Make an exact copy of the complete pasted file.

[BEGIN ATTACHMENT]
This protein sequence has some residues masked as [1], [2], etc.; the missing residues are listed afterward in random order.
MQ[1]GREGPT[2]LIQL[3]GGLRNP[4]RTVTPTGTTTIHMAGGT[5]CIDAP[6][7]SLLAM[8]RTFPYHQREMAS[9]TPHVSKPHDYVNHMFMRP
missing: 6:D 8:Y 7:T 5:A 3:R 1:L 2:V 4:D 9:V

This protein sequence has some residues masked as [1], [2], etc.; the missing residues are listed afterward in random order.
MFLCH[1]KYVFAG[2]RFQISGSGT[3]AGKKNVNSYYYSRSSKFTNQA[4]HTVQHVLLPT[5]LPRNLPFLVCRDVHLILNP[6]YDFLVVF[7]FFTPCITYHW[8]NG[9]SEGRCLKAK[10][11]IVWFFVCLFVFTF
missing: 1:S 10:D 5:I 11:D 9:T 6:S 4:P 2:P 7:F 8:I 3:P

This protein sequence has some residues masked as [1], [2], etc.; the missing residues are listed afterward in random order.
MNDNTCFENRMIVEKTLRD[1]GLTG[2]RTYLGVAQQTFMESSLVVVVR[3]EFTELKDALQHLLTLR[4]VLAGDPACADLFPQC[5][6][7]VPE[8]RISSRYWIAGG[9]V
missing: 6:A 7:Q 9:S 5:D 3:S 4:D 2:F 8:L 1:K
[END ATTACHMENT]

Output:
This protein sequence has some residues masked as [1], [2], etc.; the missing residues are listed afterward in random order.
MQ[1]GREGPT[2]LIQL[3]GGLRNP[4]RTVTPTGTTTIHMAGGT[5]CIDAP[6][7]SLLAM[8]RTFPYHQREMAS[9]TPHVSKPHDYVNHMFMRP
missing: 6:D 8:Y 7:T 5:A 3:R 1:L 2:V 4:D 9:V

This protein sequence has some residues masked as [1], [2], etc.; the missing residues are listed afterward in random order.
MFLCH[1]KYVFAG[2]RFQISGSGT[3]AGKKNVNSYYYSRSSKFTNQA[4]HTVQHVLLPT[5]LPRNLPFLVCRDVHLILNP[6]YDFLVVF[7]FFTPCITYHW[8]NG[9]SEGRCLKAK[10][11]IVWFFVCLFVFTF
missing: 1:S 10:D 5:I 11:D 9:T 6:S 4:P 2:P 7:F 8:I 3:P

This protein sequence has some residues masked as [1], [2], etc.; the missing residues are listed afterward in random order.
MNDNTCFENRMIVEKTLRD[1]GLTG[2]RTYLGVAQQTFMESSLVVVVR[3]EFTELKDALQHLLTLR[4]VLAGDPACADLFPQC[5][6][7]VPE[8]RISSRYWIAGG[9]V
missing: 6:A 7:Q 9:S 5:D 3:S 4:D 2:F 8:L 1:K